out.close();
 
            instanceOne.setValue(20);
            
            // Serialize to a file
            ObjectInput in = new ObjectInputStream(new FileInputStream("filename.txt"));
            Singleton instanceTwo = (Singleton) in.readObject();
            in.close();
 
            System.out.println("Instance One Value= " + instanceOne.getValue());
            System.out.println("Instance Two Value= " + instanceTwo.getValue());
 
        } catch (IOException e) {
            e.printStackTrace();
        } catch (ClassNotFoundException e) {
            e.printStackTrace();
        }
  }
}

In the above example, the Singleton class is implementing Serializable interface, which means the state of its object can be persisted. SerializableTest is the test class, used to test Singleton class. Inside main() method we are persisting the state of Singleton instance into a file and retrieve it later. Now compile and run the program, you will notice that the state of both instances (instanceOne and instanceTwo) are different, which means that they are two different objects.  Here we are violating the rules of singleton by allowing it to create two different objects of same class.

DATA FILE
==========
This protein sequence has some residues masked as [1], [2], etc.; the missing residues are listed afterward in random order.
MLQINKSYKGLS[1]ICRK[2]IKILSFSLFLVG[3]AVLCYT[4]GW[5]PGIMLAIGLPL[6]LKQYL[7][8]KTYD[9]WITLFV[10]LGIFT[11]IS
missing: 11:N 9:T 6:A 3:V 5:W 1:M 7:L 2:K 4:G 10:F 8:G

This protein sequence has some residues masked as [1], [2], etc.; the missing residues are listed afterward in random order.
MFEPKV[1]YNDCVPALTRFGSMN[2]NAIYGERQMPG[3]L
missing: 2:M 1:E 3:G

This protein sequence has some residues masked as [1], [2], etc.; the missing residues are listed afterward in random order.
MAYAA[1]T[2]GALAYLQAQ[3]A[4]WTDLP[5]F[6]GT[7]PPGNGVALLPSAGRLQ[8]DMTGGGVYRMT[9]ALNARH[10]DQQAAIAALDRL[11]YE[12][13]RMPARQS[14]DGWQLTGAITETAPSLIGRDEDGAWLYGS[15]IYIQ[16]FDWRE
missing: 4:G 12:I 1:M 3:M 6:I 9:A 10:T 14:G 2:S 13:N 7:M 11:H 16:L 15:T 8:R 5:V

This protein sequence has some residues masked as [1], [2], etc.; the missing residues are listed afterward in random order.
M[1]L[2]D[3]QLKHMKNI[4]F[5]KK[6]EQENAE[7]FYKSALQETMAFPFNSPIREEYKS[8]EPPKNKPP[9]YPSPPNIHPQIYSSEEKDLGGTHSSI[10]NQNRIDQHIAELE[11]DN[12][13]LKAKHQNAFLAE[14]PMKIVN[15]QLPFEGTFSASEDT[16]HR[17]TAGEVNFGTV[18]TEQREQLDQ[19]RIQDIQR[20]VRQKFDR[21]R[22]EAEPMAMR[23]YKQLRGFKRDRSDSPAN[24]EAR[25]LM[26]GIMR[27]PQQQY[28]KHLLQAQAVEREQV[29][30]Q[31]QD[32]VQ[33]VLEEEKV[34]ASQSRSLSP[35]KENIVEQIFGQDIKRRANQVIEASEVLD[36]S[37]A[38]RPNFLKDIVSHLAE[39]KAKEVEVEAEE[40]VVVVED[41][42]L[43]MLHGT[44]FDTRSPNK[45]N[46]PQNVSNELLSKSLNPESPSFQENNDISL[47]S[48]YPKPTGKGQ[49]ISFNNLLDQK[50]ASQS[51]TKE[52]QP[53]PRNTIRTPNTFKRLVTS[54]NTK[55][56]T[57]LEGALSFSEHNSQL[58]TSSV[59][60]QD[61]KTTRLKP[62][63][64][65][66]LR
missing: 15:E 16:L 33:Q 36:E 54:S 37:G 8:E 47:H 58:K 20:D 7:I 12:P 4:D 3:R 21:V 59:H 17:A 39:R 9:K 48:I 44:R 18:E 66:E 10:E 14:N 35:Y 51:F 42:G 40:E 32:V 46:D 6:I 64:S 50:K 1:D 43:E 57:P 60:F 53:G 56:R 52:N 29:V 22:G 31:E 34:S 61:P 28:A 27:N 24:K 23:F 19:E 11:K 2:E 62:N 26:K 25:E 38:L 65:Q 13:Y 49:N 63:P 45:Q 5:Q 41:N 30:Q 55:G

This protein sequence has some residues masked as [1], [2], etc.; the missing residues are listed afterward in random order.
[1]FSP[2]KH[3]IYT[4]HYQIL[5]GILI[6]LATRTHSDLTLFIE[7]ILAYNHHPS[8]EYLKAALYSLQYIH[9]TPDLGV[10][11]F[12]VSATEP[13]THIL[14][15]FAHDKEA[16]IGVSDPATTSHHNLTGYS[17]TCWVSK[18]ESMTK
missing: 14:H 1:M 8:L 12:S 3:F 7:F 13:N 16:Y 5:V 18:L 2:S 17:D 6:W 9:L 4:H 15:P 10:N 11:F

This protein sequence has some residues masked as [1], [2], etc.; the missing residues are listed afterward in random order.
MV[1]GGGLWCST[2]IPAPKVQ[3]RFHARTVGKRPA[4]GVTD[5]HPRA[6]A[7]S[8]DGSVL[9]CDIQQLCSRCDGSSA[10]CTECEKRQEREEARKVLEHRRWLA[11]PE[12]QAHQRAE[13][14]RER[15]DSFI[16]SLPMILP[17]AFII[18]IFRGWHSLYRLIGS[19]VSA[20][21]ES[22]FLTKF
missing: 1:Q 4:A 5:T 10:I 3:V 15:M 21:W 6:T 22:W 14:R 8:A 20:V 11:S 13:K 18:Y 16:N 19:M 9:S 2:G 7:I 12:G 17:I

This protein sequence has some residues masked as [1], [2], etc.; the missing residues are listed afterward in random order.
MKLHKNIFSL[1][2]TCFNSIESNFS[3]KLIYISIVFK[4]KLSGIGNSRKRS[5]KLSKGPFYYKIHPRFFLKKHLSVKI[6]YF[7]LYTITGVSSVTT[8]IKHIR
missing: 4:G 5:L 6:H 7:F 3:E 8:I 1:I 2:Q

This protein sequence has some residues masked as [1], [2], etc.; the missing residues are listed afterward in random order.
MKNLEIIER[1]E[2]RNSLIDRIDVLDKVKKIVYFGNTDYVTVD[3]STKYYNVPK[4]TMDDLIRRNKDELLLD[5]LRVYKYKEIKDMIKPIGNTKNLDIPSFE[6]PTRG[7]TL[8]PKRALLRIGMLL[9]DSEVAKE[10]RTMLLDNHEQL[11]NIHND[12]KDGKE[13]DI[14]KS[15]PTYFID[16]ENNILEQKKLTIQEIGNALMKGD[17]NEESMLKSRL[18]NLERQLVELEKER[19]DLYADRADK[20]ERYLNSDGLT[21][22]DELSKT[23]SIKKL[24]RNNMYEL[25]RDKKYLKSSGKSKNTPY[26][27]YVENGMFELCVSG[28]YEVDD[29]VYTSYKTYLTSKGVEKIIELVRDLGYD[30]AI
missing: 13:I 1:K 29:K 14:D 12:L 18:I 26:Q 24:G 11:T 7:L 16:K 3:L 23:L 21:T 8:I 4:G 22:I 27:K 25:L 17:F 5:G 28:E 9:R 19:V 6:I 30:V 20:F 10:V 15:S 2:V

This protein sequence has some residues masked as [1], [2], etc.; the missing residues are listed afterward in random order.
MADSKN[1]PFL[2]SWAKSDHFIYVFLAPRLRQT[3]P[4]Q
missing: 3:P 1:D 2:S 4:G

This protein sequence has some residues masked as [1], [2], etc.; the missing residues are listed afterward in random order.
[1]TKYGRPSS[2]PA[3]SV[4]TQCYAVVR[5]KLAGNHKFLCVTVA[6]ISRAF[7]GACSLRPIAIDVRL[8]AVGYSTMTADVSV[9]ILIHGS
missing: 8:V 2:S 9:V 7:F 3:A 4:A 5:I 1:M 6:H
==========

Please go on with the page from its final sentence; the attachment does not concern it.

To solve this issue, we need to include readResolve() method in our DemoSingleton class. This method will be invoked before the object is deserialized. Inside this method, we will call getInstance() method to ensure single instance of Singleton class is exist application wide.

Singleton.java

package com.javatechig.creational.singleton;

import java.io.Serializable;

class Singleton implements Cloneable, Serializable{

	private static final long serialVersionUID = 1L;
	private static Singleton instance;
	private int value;

	/* Private Constructor prevents any other class from instantiating */
	private Singleton() {
	}

	public static synchronized Singleton getInstance() {

		/* Lazy initialization, creating object on first use */
		if (instance == null) {
			synchronized (Singleton.class) {
				if (instance == null) {